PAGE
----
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(Re) imagining the boundary: A case of contemporary fire and emergency services education and training

posted on 15.11.2018, 00:00 by Helen Keen DyerHelen Keen Dyer
The Australian Fire and Emergency Services (FES) industry environment is becoming increasingly complex, with recent research suggesting this trend is expected to continue. At the heart of this complexity is an increase in the incidence and intricacy of operational activity, advances in technology and practice plus increasing scrutiny by all levels of government and the public FES serves. The changing industry environment has been attributed to a range of factors and importantly here, manifesting in the changing of many of ‘the ways’, that is, the ways of being, knowing and doing of FES, as they have historically been known. The contemporary industry narrative is calling for collective responses to the business of FES, and as such, calling for FES to work closely with its multiple intersecting jurisdictions and constituents. This qualitative investigation aimed to better understand one such intersection, that of FES and Higher Education (HE). FES has a long and proud history with Australia’s Vocational Education and Training (VET) sector. While this continues today, the industry is increasingly looking toward HE and its potential for preparing FES workers for the increasing complexity. The FES industry and VET have a well-established working relationship, and systems and processes in place to support this relationship. However, arrangements of this kind do not currently exist in regard to HE. As such, current FES HE efforts vary considerably and lack the mechanisms needed to support one another to come together and work in a fulsome way. The FES education and training environment and its enactments, such as training products, present as highly particular, and these particularities come to the fore when education and training is conceptualised as encompassing VET and HE, and as a continuum of these. Against this backdrop, there is a pressing need for an approach which sees FES, VET and HE working in unison. Located within the constructivist perspective, and conducted using an instrumental case study design, this research explores the current FES education and training environment in order to better understand the challenges faced by FES and HE, and thereby, their working together. This research is conducted within the Queensland FES context and in relation to one particular HE provider, CQUniversity Australia. Data were collected through semi-structured interviews, documents, observations of the QFES education and training environment, and a participatory workshop. As a result of the data analysis process, five themes emerged, that of 1) culture, history and tradition, 2) identity and identification, 3) boundaries, 4) accountability, and 5) imaginings. Emerging from the interpretation of these five themes is the need for a specific type of working relationship, postulated here as a collaboration. In support of the collaboration, the FES-HE Model of Collaboration was constructed. This model and its guiding principles speak to FES and HE, and the structure and function of the collaboration argued here as occurring at and within the boundary point between FES and HE, as it is currently known. Through considerations of the FES-HE boundary, and the conceiving of a FES-HE connected future, new understandings of the nature of boundary points emerged. In addition, a mechanism emerged by which boundary points can be navigated and negotiated, here called imaginings. The notion of imaginings, the boundary insights, theorised model and FES contextual understandings represent the contribution to knowledge of this thesis.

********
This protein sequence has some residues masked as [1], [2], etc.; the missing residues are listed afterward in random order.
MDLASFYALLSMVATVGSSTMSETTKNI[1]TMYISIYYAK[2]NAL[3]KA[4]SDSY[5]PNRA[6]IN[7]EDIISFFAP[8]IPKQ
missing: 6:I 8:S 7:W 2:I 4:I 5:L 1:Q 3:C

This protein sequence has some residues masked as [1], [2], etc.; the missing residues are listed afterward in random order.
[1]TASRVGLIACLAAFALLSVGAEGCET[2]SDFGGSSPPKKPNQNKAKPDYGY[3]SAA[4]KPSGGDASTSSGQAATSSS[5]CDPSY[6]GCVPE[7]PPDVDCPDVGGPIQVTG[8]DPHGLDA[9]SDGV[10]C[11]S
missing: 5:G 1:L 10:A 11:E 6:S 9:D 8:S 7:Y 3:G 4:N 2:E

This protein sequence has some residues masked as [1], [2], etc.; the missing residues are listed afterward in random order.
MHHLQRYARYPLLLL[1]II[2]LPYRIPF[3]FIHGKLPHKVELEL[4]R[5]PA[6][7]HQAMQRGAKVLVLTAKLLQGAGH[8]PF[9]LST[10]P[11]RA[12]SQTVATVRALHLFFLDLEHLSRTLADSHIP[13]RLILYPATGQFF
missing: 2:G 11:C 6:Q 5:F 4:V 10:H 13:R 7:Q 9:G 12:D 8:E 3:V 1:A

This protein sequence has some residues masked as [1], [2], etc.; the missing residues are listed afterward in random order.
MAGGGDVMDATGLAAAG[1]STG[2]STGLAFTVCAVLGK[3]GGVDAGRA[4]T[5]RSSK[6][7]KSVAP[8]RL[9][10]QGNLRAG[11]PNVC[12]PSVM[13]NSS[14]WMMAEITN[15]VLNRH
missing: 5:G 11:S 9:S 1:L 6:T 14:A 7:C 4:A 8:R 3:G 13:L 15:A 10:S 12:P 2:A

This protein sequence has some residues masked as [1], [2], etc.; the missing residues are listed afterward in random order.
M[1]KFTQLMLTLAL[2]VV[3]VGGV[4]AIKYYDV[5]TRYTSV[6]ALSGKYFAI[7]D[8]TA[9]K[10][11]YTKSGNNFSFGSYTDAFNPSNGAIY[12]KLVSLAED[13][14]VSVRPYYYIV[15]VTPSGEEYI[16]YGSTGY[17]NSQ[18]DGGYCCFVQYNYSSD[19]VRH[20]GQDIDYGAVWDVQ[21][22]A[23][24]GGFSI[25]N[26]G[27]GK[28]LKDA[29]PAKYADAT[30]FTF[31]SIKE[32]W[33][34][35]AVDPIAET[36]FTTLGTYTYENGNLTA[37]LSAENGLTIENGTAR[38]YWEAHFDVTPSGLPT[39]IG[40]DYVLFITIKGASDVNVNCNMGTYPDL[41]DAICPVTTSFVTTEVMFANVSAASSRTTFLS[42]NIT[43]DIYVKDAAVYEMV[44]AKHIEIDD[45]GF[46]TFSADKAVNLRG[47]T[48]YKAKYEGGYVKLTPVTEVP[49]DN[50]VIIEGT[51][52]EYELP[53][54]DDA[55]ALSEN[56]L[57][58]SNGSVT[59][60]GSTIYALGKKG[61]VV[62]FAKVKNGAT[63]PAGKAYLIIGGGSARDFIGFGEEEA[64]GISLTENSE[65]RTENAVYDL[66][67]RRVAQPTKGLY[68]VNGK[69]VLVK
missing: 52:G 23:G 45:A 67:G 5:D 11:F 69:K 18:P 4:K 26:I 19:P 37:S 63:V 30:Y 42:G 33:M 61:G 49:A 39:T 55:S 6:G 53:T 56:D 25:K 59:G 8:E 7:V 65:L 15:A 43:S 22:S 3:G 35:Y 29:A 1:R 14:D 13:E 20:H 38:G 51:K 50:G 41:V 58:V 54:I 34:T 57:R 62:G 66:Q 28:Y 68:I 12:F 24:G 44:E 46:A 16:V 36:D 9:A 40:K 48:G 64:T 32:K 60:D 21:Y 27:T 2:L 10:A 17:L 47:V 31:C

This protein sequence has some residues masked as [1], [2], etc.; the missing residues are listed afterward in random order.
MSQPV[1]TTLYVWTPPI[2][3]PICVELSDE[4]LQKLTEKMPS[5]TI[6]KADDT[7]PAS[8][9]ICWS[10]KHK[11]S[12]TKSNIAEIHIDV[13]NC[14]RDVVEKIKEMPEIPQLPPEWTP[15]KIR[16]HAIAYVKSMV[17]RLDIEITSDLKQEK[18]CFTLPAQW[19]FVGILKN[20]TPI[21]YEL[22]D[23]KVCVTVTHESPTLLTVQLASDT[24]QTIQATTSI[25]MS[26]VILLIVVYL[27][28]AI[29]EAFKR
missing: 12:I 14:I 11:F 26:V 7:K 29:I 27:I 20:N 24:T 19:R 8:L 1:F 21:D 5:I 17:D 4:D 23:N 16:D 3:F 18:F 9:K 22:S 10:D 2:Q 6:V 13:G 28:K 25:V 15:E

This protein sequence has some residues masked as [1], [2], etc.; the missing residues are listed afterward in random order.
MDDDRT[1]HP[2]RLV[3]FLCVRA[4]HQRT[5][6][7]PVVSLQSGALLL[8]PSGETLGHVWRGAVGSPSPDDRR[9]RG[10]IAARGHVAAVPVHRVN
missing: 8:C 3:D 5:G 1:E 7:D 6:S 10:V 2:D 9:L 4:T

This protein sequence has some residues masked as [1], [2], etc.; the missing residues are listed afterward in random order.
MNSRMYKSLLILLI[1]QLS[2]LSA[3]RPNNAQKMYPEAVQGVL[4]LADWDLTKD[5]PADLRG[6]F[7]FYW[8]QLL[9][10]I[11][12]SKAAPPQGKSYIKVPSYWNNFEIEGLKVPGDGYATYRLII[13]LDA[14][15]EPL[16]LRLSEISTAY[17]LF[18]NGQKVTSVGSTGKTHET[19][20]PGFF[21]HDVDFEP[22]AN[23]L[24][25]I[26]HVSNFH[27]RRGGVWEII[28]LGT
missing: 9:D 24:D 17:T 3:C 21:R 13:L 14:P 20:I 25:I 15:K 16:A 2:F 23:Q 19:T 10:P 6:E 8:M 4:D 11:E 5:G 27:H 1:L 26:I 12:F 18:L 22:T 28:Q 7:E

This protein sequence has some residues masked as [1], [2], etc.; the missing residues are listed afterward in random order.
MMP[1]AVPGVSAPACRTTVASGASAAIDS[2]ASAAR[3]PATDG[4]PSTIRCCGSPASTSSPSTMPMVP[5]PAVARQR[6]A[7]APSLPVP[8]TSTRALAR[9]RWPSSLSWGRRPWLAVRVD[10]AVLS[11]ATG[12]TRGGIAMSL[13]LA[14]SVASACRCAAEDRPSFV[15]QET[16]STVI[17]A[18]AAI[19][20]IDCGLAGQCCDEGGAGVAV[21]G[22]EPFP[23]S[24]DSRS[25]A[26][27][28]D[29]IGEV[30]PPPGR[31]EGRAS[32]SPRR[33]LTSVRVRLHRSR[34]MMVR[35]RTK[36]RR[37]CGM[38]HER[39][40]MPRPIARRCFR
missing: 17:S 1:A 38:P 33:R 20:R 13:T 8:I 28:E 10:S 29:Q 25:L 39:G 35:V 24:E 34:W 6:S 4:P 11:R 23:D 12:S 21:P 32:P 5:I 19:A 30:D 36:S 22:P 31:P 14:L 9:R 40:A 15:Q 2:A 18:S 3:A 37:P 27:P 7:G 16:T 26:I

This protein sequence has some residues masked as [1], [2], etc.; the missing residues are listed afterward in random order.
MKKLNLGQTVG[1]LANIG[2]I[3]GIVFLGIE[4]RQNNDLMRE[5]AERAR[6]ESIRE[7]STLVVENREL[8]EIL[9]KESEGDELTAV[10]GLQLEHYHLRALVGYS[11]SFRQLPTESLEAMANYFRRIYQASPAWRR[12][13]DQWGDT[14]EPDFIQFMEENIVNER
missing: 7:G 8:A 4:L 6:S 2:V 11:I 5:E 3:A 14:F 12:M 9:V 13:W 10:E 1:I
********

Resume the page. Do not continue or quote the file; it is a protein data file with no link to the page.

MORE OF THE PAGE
Central Queensland University

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Professor Bobby Harreveld ; Professor Helen Huntly ; Dr Wendy Madsen

Thesis Type

Doctoral Thesis

Thesis Format